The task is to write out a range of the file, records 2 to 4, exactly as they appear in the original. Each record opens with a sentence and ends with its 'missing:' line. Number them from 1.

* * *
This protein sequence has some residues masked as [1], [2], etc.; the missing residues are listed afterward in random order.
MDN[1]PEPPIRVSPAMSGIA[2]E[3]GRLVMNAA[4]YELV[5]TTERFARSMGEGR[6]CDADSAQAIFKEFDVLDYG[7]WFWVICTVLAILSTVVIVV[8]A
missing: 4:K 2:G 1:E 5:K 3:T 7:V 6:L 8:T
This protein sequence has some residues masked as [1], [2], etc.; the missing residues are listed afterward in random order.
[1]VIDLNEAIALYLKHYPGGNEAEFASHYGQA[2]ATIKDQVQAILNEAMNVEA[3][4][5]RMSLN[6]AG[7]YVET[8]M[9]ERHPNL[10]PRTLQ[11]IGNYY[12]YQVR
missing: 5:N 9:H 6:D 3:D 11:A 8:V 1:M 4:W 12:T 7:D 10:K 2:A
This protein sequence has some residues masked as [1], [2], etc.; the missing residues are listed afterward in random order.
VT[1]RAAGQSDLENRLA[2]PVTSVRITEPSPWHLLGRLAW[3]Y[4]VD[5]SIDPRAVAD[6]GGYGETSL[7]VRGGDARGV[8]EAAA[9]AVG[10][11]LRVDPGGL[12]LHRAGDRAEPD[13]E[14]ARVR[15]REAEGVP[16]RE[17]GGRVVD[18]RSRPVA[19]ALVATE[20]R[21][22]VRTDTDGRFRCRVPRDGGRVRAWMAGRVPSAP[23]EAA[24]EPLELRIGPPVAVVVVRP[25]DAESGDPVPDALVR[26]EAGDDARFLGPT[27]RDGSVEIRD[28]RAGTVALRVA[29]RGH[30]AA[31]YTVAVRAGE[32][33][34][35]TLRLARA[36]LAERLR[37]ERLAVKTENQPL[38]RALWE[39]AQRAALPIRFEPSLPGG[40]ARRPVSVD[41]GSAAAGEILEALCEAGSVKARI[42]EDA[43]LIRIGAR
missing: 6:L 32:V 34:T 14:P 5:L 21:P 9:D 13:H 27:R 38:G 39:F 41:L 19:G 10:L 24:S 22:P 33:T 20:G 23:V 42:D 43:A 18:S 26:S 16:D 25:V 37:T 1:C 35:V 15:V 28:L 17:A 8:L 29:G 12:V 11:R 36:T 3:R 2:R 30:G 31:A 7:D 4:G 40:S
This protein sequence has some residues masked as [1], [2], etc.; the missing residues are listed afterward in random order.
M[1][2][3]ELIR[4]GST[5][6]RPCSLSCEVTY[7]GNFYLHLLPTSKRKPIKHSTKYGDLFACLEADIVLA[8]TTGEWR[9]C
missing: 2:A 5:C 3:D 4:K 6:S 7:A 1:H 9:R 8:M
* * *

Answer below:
This protein sequence has some residues masked as [1], [2], etc.; the missing residues are listed afterward in random order.
[1]VIDLNEAIALYLKHYPGGNEAEFASHYGQA[2]ATIKDQVQAILNEAMNVEA[3][4][5]RMSLN[6]AG[7]YVET[8]M[9]ERHPNL[10]PRTLQ[11]IGNYY[12]YQVR
missing: 5:N 9:H 6:D 3:D 11:A 8:V 1:M 4:W 12:T 7:D 10:K 2:A
This protein sequence has some residues masked as [1], [2], etc.; the missing residues are listed afterward in random order.
VT[1]RAAGQSDLENRLA[2]PVTSVRITEPSPWHLLGRLAW[3]Y[4]VD[5]SIDPRAVAD[6]GGYGETSL[7]VRGGDARGV[8]EAAA[9]AVG[10][11]LRVDPGGL[12]LHRAGDRAEPD[13]E[14]ARVR[15]REAEGVP[16]RE[17]GGRVVD[18]RSRPVA[19]ALVATE[20]R[21][22]VRTDTDGRFRCRVPRDGGRVRAWMAGRVPSAP[23]EAA[24]EPLELRIGPPVAVVVVRP[25]DAESGDPVPDALVR[26]EAGDDARFLGPT[27]RDGSVEIRD[28]RAGTVALRVA[29]RGH[30]AA[31]YTVAVRAGE[32][33][34][35]TLRLARA[36]LAERLR[37]ERLAVKTENQPL[38]RALWE[39]AQRAALPIRFEPSLPGG[40]ARRPVSVD[41]GSAAAGEILEALCEAGSVKARI[42]EDA[43]LIRIGAR
missing: 6:L 32:V 34:T 14:P 5:L 21:P 9:D 13:H 27:R 38:G 39:F 41:L 19:G 10:L 24:S 22:P 33:T 20:G 23:V 42:D 43:A 18:S 26:S 16:D 25:V 37:T 1:C 35:V 15:V 28:L 17:A 8:L 29:G 12:V 11:R 36:T 3:R 2:R 30:G 31:A 7:D 4:G 40:S
This protein sequence has some residues masked as [1], [2], etc.; the missing residues are listed afterward in random order.
M[1][2][3]ELIR[4]GST[5][6]RPCSLSCEVTY[7]GNFYLHLLPTSKRKPIKHSTKYGDLFACLEADIVLA[8]TTGEWR[9]C
missing: 2:A 5:C 3:D 4:K 6:S 7:A 1:H 9:R 8:M